If you find yourself stuck at your desk for longer than you planned, you likely feel tightness in your neck, shoulders and back. It’s easy to get caught up in writing, reading or doing lots of fun things online, but don’t forget to take a short break!
Time just slips away when you get working away on a project – whether it’s work or volunteer. When your passion overrides your sense of time, your body can pay a price.
Giving your muscles a break really helps them recover and it only takes a few minutes. Reward yourself with a few moves after you complete a task; it also helps your brain reset before you move to your next item on your to-do list.
- Get up and stretch your backside
After sitting for several minutes, your bum can go numb. Get the blood circulating again by standing tall for a few seconds to work out any kinks with a little ‘deskercise.’ Next, brace your hands on the edge of your desk and step one leg back.
Keep your front leg’s knee over your toes as you lift your chest and push back into both heels. Hold for 30 seconds on each side and repeat if you’d like.
- Side bends with hands slightly apart
We get advice to sit or stand up straight so often, but our bodies are meant to move. Open up your sides by standing with feet hip-distance apart while holding a wood-cased pencil in one hand.
Reach up so the other hand grabs the eraser end, then lean over to one side. Slowly take five breaths as you move deeper with each exhale. Repeat on the other side.
- Spread your arms like an angel
If you feel stiff during a long video call, turn off your camera for a few moments to give your shoulders a little love. Lean back in your office chair and lift your arms up in an L shape on each side.
Push them back slightly to open up the chest while you take five deep breaths. For a deeper stretch, straighten and drop them down to the sides as your muscles release any tension.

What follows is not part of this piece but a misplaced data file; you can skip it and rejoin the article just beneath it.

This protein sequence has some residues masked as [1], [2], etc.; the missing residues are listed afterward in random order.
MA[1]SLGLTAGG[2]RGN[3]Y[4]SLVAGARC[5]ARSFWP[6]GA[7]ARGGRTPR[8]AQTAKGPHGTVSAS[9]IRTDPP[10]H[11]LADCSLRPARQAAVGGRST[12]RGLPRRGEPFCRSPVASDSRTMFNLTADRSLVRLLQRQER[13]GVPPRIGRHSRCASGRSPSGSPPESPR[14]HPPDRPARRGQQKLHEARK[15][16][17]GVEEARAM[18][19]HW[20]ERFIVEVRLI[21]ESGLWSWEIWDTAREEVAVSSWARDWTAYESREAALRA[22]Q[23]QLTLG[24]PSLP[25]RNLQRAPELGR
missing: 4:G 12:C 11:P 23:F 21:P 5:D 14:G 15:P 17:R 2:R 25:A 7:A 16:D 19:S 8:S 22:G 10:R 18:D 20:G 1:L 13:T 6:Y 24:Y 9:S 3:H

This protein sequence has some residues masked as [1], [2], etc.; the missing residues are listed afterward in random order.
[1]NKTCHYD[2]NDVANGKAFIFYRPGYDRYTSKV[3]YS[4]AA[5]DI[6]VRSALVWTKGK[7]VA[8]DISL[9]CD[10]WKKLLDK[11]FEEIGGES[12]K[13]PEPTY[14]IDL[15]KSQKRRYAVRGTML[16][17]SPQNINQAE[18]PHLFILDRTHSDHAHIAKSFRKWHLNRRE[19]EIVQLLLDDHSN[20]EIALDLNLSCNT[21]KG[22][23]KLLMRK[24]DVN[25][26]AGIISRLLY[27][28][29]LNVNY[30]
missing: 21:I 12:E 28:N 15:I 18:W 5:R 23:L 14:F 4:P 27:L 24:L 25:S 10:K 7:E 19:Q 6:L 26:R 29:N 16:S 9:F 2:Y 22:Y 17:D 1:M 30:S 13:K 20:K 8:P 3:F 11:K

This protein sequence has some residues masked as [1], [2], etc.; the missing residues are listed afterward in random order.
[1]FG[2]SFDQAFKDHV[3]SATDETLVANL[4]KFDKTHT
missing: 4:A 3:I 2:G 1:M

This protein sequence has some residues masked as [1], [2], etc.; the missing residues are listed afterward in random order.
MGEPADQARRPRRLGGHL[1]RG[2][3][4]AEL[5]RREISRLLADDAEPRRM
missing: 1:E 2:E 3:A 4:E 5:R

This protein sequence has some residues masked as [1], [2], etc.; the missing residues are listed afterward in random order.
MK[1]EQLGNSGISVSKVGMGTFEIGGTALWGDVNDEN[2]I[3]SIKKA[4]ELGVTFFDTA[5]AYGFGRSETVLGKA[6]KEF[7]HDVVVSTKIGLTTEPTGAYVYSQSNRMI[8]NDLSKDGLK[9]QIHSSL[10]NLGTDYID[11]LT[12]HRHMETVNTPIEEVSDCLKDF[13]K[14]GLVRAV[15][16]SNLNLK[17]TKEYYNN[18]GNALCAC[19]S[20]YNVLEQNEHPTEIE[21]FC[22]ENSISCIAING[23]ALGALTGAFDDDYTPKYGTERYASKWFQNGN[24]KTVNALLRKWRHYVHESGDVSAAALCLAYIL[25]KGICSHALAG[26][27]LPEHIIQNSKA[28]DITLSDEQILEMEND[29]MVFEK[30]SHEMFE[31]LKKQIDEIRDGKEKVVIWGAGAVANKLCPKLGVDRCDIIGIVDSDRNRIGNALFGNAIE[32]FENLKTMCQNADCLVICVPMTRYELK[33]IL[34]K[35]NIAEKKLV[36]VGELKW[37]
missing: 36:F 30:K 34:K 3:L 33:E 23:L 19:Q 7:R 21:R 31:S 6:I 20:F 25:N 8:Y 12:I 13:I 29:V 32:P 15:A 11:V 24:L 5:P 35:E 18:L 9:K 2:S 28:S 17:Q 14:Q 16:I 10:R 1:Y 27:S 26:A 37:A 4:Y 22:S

- Finger bends with a little bounce
Don’t forget those small muscles that enable us to tap away at a keyboard and move a mouse. They get strained as well.
Even though you were told not to fidget at school, moving your muscles keeps your blood – and sometimes your best ideas – flowing. When you’re not typing, grab some elastic bands and wrap them between your thumbs and pinkies. Extend your fingers while feeling the tension from the bands.
You can do this during a phone or video call – or even under your desk while consulting with a co-worker.
- Seated twist with visual target.
Place two Post-it® Notes on the wall directly behind your desk, with one slightly to your right and off to the left. Now, sit down and twist your body (not your chair) while you look over your shoulder for the spot of colour. Push on the arm of the chair to give yourself a little more stretch.
Turn the other way and look for the other note. As you get more flexible, you can move the targets to encourage you to become more limber. You can even write inspiring words on the Post-its to keep you motivated or to set a time to do your twists again.
While all these stretches help, remember that having ergonomic office furniture supports your muscles while you work. If you’re feeling stiff and want help in finding the right tools and setup to feel better, our team has the expertise to help. That way, you don’t have to stretch your time to fit in extra shopping time.